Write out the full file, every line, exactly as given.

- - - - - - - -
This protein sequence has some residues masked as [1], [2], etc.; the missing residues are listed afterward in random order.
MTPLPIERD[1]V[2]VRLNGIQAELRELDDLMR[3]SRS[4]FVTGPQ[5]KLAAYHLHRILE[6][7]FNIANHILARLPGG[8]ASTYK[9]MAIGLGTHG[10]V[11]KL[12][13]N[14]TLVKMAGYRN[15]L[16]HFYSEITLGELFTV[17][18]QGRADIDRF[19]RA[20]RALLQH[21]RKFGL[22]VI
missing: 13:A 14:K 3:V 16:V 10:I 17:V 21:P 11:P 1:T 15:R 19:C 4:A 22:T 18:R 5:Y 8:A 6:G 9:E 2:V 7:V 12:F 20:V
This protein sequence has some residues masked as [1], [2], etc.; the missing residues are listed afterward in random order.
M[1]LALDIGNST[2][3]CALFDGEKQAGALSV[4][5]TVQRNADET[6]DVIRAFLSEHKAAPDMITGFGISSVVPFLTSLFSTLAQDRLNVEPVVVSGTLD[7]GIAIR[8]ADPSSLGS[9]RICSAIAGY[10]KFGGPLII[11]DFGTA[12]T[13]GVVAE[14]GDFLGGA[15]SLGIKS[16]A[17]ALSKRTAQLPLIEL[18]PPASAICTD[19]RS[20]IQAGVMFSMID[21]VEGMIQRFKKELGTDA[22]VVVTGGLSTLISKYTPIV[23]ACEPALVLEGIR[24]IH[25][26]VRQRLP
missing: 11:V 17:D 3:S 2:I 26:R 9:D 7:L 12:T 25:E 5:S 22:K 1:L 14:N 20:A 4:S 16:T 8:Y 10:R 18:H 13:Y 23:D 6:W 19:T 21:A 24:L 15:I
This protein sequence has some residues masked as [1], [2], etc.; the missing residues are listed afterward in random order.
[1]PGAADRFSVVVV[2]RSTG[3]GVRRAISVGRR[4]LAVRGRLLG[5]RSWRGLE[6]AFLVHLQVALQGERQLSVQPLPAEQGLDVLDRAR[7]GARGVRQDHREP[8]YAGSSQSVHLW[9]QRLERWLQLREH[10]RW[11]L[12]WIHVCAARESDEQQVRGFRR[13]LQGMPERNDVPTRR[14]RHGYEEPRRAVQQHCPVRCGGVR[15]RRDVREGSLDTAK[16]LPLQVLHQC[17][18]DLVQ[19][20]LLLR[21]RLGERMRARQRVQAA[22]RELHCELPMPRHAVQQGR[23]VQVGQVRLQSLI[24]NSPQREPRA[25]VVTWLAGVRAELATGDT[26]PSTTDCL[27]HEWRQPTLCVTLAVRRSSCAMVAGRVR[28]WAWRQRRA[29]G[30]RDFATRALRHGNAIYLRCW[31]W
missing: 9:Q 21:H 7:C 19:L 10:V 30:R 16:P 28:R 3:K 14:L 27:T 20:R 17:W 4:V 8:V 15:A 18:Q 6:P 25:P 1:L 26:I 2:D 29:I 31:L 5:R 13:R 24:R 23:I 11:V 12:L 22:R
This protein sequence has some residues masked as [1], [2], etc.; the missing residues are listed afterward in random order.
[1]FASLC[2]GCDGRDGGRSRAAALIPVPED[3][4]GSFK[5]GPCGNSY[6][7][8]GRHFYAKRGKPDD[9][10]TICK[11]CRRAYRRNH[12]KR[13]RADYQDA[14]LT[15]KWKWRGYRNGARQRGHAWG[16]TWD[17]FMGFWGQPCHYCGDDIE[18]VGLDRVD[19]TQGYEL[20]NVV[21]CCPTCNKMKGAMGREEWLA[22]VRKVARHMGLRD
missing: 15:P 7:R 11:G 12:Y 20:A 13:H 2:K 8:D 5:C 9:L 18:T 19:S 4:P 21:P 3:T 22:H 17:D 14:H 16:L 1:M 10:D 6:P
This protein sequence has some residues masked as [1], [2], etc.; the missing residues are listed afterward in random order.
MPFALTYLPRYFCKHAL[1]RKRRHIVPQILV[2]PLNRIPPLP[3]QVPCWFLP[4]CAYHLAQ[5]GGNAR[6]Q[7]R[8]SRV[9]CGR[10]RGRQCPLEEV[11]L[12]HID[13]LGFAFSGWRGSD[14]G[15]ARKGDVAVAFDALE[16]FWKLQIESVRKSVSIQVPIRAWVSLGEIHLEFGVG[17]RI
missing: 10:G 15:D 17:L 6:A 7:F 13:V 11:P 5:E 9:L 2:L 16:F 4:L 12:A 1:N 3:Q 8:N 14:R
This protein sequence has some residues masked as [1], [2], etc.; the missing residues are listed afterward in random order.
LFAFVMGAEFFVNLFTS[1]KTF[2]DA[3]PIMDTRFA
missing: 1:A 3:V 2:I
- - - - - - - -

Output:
This protein sequence has some residues masked as [1], [2], etc.; the missing residues are listed afterward in random order.
MTPLPIERD[1]V[2]VRLNGIQAELRELDDLMR[3]SRS[4]FVTGPQ[5]KLAAYHLHRILE[6][7]FNIANHILARLPGG[8]ASTYK[9]MAIGLGTHG[10]V[11]KL[12][13]N[14]TLVKMAGYRN[15]L[16]HFYSEITLGELFTV[17][18]QGRADIDRF[19]RA[20]RALLQH[21]RKFGL[22]VI
missing: 13:A 14:K 3:V 16:V 10:I 17:V 21:P 11:P 1:T 15:R 19:C 4:A 22:T 18:R 5:Y 8:A 6:G 9:E 2:V 7:V 12:F 20:V
This protein sequence has some residues masked as [1], [2], etc.; the missing residues are listed afterward in random order.
M[1]LALDIGNST[2][3]CALFDGEKQAGALSV[4][5]TVQRNADET[6]DVIRAFLSEHKAAPDMITGFGISSVVPFLTSLFSTLAQDRLNVEPVVVSGTLD[7]GIAIR[8]ADPSSLGS[9]RICSAIAGY[10]KFGGPLII[11]DFGTA[12]T[13]GVVAE[14]GDFLGGA[15]SLGIKS[16]A[17]ALSKRTAQLPLIEL[18]PPASAICTD[19]RS[20]IQAGVMFSMID[21]VEGMIQRFKKELGTDA[22]VVVTGGLSTLISKYTPIV[23]ACEPALVLEGIR[24]IH[25][26]VRQRLP
missing: 11:V 17:D 3:S 2:I 26:R 9:D 7:L 12:T 25:E 5:S 22:K 1:L 14:N 20:A 4:S 16:T 8:Y 10:R 18:H 13:Y 23:D 6:W 19:T 21:A 24:L 15:I
This protein sequence has some residues masked as [1], [2], etc.; the missing residues are listed afterward in random order.
[1]PGAADRFSVVVV[2]RSTG[3]GVRRAISVGRR[4]LAVRGRLLG[5]RSWRGLE[6]AFLVHLQVALQGERQLSVQPLPAEQGLDVLDRAR[7]GARGVRQDHREP[8]YAGSSQSVHLW[9]QRLERWLQLREH[10]RW[11]L[12]WIHVCAARESDEQQVRGFRR[13]LQGMPERNDVPTRR[14]RHGYEEPRRAVQQHCPVRCGGVR[15]RRDVREGSLDTAK[16]LPLQVLHQC[17][18]DLVQ[19][20]LLLR[21]RLGERMRARQRVQAA[22]RELHCELPMPRHAVQQGR[23]VQVGQVRLQSLI[24]NSPQREPRA[25]VVTWLAGVRAELATGDT[26]PSTTDCL[27]HEWRQPTLCVTLAVRRSSCAMVAGRVR[28]WAWRQRRA[29]G[30]RDFATRALRHGNAIYLRCW[31]W
missing: 9:Q 21:H 7:C 19:L 10:V 30:R 16:P 28:R 3:K 14:L 27:T 20:R 17:W 4:V 8:V 15:A 18:Q 6:P 25:P 1:L 26:I 2:D 29:I 31:L 5:R 13:R 24:R 23:I 11:V 12:L 22:R
This protein sequence has some residues masked as [1], [2], etc.; the missing residues are listed afterward in random order.
[1]FASLC[2]GCDGRDGGRSRAAALIPVPED[3][4]GSFK[5]GPCGNSY[6][7][8]GRHFYAKRGKPDD[9][10]TICK[11]CRRAYRRNH[12]KR[13]RADYQDA[14]LT[15]KWKWRGYRNGARQRGHAWG[16]TWD[17]FMGFWGQPCHYCGDDIE[18]VGLDRVD[19]TQGYEL[20]NVV[21]CCPTCNKMKGAMGREEWLA[22]VRKVARHMGLRD
missing: 15:P 7:R 11:G 12:Y 20:A 13:H 2:K 8:D 5:C 9:L 18:T 19:S 4:P 21:P 3:T 22:H 17:D 14:H 16:L 1:M 10:D 6:P
This protein sequence has some residues masked as [1], [2], etc.; the missing residues are listed afterward in random order.
MPFALTYLPRYFCKHAL[1]RKRRHIVPQILV[2]PLNRIPPLP[3]QVPCWFLP[4]CAYHLAQ[5]GGNAR[6]Q[7]R[8]SRV[9]CGR[10]RGRQCPLEEV[11]L[12]HID[13]LGFAFSGWRGSD[14]G[15]ARKGDVAVAFDALE[16]FWKLQIESVRKSVSIQVPIRAWVSLGEIHLEFGVG[17]RI
missing: 10:G 15:D 17:L 6:A 7:F 13:V 11:P 5:E 9:L 2:L 16:F 4:L 12:A 1:N 3:Q 8:N 14:R
This protein sequence has some residues masked as [1], [2], etc.; the missing residues are listed afterward in random order.
LFAFVMGAEFFVNLFTS[1]KTF[2]DA[3]PIMDTRFA
missing: 1:A 3:V 2:I